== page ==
Another website asks court to throw out a Trevor Bauer defamation suit

  • Oops!
    Something went wrong.
    Please try again later.
·3 min read
In this article:
  • Oops!
    Something went wrong.
    Please try again later.
Los Angeles Dodgers pitcher Trevor Bauer against the Oakland Athletics during a baseball game in Oakland.
Dodgers pitcher Trevor Bauer throws against the Oakland Athletics during the 2021 season. (Jeff Chiu / Associated Press)

For the second time in 11 days, a website has asked a court to throw out a defamation suit filed by Dodgers pitcher Trevor Bauer.

On Friday, Deadspin asked a federal district court to toss what attorneys for the website called a “meritless defamation lawsuit [intended] to punish truthful commentary.” The Athletic also has been sued for defamation and also has filed a motion for dismissal.

In both lawsuits, Bauer alleged the websites had reported the San Diego woman who accused him of sexual assault had sustained a fractured skull, when in fact medical records submitted in pursuing a restraining order made clear doctors had only seen signs of a skull fracture.

Deadspin made a similar argument to the Athletic: one, the error was corrected; and, two, Bauer’s reputation had not been markedly harmed.

“There is no difference in the ‘gist’ or ‘sting’ between being beaten badly enough to be diagnosed with ‘signs of a basilar skull fracture’ … and being beaten badly enough to suffer a skull fracture,” the Deadspin attorneys claimed.

Bauer’s attorneys argued the ensuing corrections were neither prompt nor sufficient, alleging in particular that Deadspin “capitalized on a false accusation … to continue an unrelenting attack on Mr. Bauer with the purpose of humiliating him and ruining his baseball career.”

Deadspin’s attorneys also argued that the website saying the woman “didn’t consent … to have her skull fractured” reflected “rhetorical hyperbole, expressed in the opinionated, irreverent voice of Deadspin.”

According to the medical records included in the woman’s initial court filing, doctors had diagnosed her with “acute head injury” and “assault by manual strangulation.” Attorneys for Deadspin and the Athletic said Bauer’s attorneys, in filing for defamation, did not deny their client had caused injury to the woman.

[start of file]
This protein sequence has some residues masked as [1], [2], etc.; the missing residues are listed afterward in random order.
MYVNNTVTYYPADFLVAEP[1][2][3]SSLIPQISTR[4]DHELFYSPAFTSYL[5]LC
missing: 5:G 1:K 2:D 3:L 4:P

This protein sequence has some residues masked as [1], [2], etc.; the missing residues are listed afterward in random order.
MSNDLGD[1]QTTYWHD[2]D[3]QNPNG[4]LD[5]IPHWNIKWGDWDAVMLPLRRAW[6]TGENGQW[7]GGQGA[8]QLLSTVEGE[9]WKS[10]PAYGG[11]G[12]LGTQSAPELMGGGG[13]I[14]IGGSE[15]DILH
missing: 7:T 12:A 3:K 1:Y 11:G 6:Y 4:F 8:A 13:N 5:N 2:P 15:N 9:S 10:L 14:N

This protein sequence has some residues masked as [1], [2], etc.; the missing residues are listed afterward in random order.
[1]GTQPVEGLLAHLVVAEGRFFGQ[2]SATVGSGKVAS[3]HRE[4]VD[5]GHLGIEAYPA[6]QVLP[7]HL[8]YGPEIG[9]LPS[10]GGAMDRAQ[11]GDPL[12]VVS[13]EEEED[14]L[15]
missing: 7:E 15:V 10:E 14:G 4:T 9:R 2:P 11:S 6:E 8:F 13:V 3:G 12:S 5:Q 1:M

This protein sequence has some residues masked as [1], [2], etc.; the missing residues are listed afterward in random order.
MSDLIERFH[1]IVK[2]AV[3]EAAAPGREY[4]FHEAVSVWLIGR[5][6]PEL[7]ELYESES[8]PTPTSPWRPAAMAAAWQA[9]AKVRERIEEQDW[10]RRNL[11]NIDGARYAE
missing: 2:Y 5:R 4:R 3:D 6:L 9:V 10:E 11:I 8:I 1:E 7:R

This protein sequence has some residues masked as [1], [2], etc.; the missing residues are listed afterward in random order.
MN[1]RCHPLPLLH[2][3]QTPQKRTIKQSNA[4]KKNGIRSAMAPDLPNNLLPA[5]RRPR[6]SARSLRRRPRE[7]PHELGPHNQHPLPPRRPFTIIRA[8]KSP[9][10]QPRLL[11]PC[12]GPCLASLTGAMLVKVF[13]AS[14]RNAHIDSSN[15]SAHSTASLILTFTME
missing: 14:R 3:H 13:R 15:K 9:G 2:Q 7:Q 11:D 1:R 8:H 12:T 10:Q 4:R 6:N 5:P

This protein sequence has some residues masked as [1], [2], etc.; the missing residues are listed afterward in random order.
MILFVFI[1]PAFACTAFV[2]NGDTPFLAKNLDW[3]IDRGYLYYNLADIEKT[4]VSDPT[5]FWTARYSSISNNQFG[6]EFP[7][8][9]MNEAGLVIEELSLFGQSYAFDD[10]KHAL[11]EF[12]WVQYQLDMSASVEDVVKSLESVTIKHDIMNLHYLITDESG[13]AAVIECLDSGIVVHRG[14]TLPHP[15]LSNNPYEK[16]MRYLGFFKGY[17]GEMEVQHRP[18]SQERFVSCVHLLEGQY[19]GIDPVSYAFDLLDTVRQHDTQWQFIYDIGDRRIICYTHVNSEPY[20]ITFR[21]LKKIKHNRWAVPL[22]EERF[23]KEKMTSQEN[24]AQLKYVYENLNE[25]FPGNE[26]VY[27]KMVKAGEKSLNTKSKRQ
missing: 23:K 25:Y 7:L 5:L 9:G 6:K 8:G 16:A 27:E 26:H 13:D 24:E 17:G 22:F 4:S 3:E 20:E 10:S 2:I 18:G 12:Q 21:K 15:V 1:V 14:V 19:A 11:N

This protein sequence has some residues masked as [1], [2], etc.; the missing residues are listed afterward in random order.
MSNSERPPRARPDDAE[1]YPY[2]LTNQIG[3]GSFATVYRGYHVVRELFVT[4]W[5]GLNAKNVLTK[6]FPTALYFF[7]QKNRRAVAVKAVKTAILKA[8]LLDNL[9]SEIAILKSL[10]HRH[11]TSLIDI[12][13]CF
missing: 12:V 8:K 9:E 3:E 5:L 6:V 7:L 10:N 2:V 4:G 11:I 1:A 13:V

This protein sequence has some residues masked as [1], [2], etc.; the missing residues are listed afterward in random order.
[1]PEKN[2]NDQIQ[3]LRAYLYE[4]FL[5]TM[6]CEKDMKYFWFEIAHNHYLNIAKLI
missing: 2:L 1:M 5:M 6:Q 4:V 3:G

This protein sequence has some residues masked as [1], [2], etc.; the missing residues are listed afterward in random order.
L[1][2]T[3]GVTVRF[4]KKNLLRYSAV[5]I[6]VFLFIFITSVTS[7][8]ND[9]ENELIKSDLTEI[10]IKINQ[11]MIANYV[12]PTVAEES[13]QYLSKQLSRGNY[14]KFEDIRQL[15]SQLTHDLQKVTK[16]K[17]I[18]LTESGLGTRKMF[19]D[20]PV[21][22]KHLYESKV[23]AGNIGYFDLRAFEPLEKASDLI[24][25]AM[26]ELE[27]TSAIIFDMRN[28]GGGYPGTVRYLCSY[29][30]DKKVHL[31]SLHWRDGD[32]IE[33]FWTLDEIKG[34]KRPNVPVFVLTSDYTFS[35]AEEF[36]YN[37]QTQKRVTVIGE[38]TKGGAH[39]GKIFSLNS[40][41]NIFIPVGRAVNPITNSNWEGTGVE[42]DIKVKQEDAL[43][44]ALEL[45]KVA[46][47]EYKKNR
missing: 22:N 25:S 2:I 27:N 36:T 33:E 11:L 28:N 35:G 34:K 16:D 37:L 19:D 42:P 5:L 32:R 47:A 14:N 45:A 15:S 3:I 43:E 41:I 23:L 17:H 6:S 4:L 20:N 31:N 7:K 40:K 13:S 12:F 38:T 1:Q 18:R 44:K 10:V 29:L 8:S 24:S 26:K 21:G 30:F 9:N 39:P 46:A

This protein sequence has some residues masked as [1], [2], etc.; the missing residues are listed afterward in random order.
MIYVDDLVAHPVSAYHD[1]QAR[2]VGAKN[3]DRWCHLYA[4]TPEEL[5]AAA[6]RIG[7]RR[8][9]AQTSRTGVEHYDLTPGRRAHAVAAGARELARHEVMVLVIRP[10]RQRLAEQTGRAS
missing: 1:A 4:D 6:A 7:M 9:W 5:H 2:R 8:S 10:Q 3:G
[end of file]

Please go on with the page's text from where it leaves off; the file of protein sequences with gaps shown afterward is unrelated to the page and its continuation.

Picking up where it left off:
Bauer has said he and the woman engaged in “consensual rough sex” and he “never assaulted her in any way, at any time.” His attorneys have contested the accuracy of the medical assessments, and Bauer has sued the woman for defamation. She has yet to file her response.

A Los Angeles Superior Court judge last year said the woman had been “materially misleading” in some of what she wrote in her initial court filing, which was the basis for her unsuccessful bid for a restraining order against Bauer.

The sexual assault allegations were reviewed by the Los Angeles County district attorney, who declined to file criminal charges against him, and by Major League Baseball, which suspended him for two years. Bauer is in the process of appealing the suspension.

In Friday’s filing, which countered a claim based on Deadspin’s allegedly errant reporting, the Deadspin attorneys also made an error.

The Deadspin attorneys wrote that Bauer’s $102-million contract with the Dodgers “made him, at the time, the highest paid player in the history of baseball.” Seven months before the Dodgers signed Bauer, they had signed outfielder Mookie Betts to a $365-million contract extension. Two years earlier, the Angels had signed outfielder Mike Trout to a $426.5-million contract extension.

(After this report was posted, Deadspin attorneys provided this clarification: "At the time he signed his contract, Bauer had the highest single-season salary in baseball history." The Dodgers paid Bauer $38 million for the 2021 season.)

This story originally appeared in Los Angeles Times.